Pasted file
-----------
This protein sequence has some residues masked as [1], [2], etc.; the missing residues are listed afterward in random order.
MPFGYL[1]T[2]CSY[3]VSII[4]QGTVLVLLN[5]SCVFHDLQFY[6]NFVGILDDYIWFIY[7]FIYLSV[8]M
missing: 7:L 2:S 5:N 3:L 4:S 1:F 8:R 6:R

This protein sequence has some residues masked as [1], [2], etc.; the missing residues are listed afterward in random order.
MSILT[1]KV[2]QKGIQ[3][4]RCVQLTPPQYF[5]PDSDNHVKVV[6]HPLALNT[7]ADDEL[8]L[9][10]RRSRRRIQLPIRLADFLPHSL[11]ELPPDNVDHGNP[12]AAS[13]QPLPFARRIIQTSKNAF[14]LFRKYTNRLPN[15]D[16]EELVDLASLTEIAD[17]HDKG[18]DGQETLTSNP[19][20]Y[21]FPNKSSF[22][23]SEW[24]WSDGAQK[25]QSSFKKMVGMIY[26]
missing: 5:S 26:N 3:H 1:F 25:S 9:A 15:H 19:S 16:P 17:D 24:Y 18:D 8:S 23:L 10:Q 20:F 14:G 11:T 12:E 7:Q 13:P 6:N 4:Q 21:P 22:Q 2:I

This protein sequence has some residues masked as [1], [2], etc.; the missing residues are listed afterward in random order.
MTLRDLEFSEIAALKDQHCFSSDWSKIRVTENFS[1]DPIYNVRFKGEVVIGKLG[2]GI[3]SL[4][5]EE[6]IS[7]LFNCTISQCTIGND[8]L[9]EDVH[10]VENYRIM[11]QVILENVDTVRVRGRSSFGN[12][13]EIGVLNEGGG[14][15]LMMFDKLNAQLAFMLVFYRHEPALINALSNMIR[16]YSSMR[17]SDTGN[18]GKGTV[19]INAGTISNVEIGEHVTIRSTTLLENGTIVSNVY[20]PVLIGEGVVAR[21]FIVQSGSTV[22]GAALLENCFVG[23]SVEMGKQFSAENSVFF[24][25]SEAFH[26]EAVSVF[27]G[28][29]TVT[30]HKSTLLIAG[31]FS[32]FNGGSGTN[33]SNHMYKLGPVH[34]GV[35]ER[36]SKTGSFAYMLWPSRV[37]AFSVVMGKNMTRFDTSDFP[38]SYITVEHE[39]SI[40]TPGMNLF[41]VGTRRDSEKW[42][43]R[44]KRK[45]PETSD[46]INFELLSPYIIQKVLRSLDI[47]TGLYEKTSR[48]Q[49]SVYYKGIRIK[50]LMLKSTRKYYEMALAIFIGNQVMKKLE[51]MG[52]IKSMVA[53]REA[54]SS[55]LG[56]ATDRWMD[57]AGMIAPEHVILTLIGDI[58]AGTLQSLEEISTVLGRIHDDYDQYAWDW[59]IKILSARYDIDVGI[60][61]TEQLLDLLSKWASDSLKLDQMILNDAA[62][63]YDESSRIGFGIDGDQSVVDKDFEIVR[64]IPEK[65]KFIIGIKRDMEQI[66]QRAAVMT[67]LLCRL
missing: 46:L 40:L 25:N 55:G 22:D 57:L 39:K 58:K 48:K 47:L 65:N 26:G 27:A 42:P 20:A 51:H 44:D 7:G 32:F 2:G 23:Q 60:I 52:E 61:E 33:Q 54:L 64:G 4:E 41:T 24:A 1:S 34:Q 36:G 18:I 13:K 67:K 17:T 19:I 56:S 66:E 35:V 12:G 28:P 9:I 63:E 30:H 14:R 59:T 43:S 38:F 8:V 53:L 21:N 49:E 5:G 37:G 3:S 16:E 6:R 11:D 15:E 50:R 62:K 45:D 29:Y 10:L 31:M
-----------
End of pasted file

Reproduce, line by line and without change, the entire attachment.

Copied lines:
This protein sequence has some residues masked as [1], [2], etc.; the missing residues are listed afterward in random order.
MPFGYL[1]T[2]CSY[3]VSII[4]QGTVLVLLN[5]SCVFHDLQFY[6]NFVGILDDYIWFIY[7]FIYLSV[8]M
missing: 7:L 2:S 5:N 3:L 4:S 1:F 8:R 6:R

This protein sequence has some residues masked as [1], [2], etc.; the missing residues are listed afterward in random order.
MSILT[1]KV[2]QKGIQ[3][4]RCVQLTPPQYF[5]PDSDNHVKVV[6]HPLALNT[7]ADDEL[8]L[9][10]RRSRRRIQLPIRLADFLPHSL[11]ELPPDNVDHGNP[12]AAS[13]QPLPFARRIIQTSKNAF[14]LFRKYTNRLPN[15]D[16]EELVDLASLTEIAD[17]HDKG[18]DGQETLTSNP[19][20]Y[21]FPNKSSF[22][23]SEW[24]WSDGAQK[25]QSSFKKMVGMIY[26]
missing: 5:S 26:N 3:H 1:F 25:S 9:A 15:H 19:S 16:P 17:D 24:Y 18:D 8:S 23:L 10:Q 20:F 14:G 11:T 12:E 7:Q 13:P 6:N 4:Q 21:P 22:Q 2:I

This protein sequence has some residues masked as [1], [2], etc.; the missing residues are listed afterward in random order.
MTLRDLEFSEIAALKDQHCFSSDWSKIRVTENFS[1]DPIYNVRFKGEVVIGKLG[2]GI[3]SL[4][5]EE[6]IS[7]LFNCTISQCTIGND[8]L[9]EDVH[10]VENYRIM[11]QVILENVDTVRVRGRSSFGN[12][13]EIGVLNEGGG[14][15]LMMFDKLNAQLAFMLVFYRHEPALINALSNMIR[16]YSSMR[17]SDTGN[18]GKGTV[19]INAGTISNVEIGEHVTIRSTTLLENGTIVSNVY[20]PVLIGEGVVAR[21]FIVQSGSTV[22]GAALLENCFVG[23]SVEMGKQFSAENSVFF[24][25]SEAFH[26]EAVSVF[27]G[28][29]TVT[30]HKSTLLIAG[31]FS[32]FNGGSGTN[33]SNHMYKLGPVH[34]GV[35]ER[36]SKTGSFAYMLWPSRV[37]AFSVVMGKNMTRFDTSDFP[38]SYITVEHE[39]SI[40]TPGMNLF[41]VGTRRDSEKW[42][43]R[44]KRK[45]PETSD[46]INFELLSPYIIQKVLRSLDI[47]TGLYEKTSR[48]Q[49]SVYYKGIRIK[50]LMLKSTRKYYEMALAIFIGNQVMKKLE[51]MG[52]IKSMVA[53]REA[54]SS[55]LG[56]ATDRWMD[57]AGMIAPEHVILTLIGDI[58]AGTLQSLEEISTVLGRIHDDYDQYAWDW[59]IKILSARYDIDVGI[60][61]TEQLLDLLSKWASDSLKLDQMILNDAA[62][63]YDESSRIGFGIDGDQSVVDKDFEIVR[64]IPEK[65]KFIIGIKRDMEQI[66]QRAAVMT[67]LLCRL
missing: 46:L 40:L 25:N 55:G 22:D 57:L 39:K 58:K 48:K 47:L 65:N 26:G 27:A 42:P 20:A 51:H 44:D 7:G 32:F 2:G 23:Q 60:I 52:E 61:E 33:Q 54:L 64:G 4:E 41:T 24:A 1:S 34:Q 36:G 18:I 13:K 67:K 17:T 19:I 56:S 66:E 35:V 12:G 28:P 9:I 63:E 30:H 14:R 59:T 43:S 38:F 8:V 53:L 21:N 49:E 5:G 37:G 3:S 16:E 6:R 11:D 15:E 50:R 62:K 45:D 29:Y 10:L 31:M